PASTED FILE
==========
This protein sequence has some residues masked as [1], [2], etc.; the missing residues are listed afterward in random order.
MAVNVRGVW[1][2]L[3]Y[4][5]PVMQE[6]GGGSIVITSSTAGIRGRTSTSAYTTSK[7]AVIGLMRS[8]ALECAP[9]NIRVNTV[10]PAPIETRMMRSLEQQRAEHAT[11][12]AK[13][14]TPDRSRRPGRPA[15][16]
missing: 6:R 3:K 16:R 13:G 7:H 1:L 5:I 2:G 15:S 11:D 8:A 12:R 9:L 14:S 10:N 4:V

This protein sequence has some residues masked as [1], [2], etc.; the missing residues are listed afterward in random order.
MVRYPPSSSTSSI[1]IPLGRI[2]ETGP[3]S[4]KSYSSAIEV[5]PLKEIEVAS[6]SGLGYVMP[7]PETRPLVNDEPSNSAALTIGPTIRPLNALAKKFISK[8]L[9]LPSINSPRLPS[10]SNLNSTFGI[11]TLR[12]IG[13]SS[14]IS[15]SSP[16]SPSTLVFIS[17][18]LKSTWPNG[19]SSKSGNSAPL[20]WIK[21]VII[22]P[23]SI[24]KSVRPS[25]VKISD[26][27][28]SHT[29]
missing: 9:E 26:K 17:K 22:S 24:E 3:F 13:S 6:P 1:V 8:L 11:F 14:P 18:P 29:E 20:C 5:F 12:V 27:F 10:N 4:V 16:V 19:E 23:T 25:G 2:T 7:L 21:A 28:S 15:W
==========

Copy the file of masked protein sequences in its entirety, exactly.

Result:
This protein sequence has some residues masked as [1], [2], etc.; the missing residues are listed afterward in random order.
MAVNVRGVW[1][2]L[3]Y[4][5]PVMQE[6]GGGSIVITSSTAGIRGRTSTSAYTTSK[7]AVIGLMRS[8]ALECAP[9]NIRVNTV[10]PAPIETRMMRSLEQQRAEHAT[11][12]AK[13][14]TPDRSRRPGRPA[15][16]
missing: 6:R 3:K 16:R 13:G 7:H 1:L 5:I 2:G 15:S 11:D 8:A 12:R 9:L 14:S 10:N 4:V

This protein sequence has some residues masked as [1], [2], etc.; the missing residues are listed afterward in random order.
MVRYPPSSSTSSI[1]IPLGRI[2]ETGP[3]S[4]KSYSSAIEV[5]PLKEIEVAS[6]SGLGYVMP[7]PETRPLVNDEPSNSAALTIGPTIRPLNALAKKFISK[8]L[9]LPSINSPRLPS[10]SNLNSTFGI[11]TLR[12]IG[13]SS[14]IS[15]SSP[16]SPSTLVFIS[17][18]LKSTWPNG[19]SSKSGNSAPL[20]WIK[21]VII[22]P[23]SI[24]KSVRPS[25]VKISD[26][27][28]SHT[29]
missing: 9:E 26:K 17:K 22:S 24:E 3:F 13:S 6:P 1:V 8:L 11:F 14:P 18:P 29:E 20:C 5:F 12:V 27:F 10:N 4:V 16:V 19:E 23:T 25:G 2:T 7:L 21:A 28:S 15:W